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Share Paper 2452

Iraqi Arabic Verbs: The Need for Roots and Prosody
Matthew A. Tucker
196-204 (complete paper or proceedings contents)


This paper reviews several arguments for the existence of a consonantal root in Iraqi Arabic, as well as introduces one novel argument in the form of voicing assimilation directionality reversals. These arguments are paired with a discussion of recent proposals for root-and-pattern morphologies by researchers working in Optimality Theory to show the usefulness of prosodic generalizations in explaining these phenomena without the need to fully eschew the existence of the consonantal root. The resulting analysis thus utlizes both the insights of the early work on nonconcatenative templatic morphology based on autosegmental association as well as recent approaches to show that a solution to such systems exists that takes the root to be real, yet derives the pattern system via emergent prosodic templates. Finally, a representative set of Iraqi Arabic verbal forms are derived in the proposed framework.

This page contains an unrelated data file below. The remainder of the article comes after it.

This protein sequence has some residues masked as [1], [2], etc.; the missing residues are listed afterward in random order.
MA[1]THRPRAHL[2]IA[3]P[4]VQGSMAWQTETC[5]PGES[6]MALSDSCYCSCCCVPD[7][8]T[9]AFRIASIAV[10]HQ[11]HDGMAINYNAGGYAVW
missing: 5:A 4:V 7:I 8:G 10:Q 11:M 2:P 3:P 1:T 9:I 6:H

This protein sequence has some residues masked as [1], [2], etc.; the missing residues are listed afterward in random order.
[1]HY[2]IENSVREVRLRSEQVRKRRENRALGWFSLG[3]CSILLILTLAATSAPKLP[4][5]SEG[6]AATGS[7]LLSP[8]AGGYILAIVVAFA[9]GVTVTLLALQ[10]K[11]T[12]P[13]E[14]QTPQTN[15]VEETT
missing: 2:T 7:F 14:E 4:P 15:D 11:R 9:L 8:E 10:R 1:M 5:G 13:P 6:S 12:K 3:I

Published in

Proceedings of the 28th West Coast Conference on Formal Linguistics
edited by Mary Byram Washburn, Katherine McKinney-Bock, Erika Varis, Ann Sawyer, and Barbara Tomaszewicz
Table of contents
Printed edition: $375.00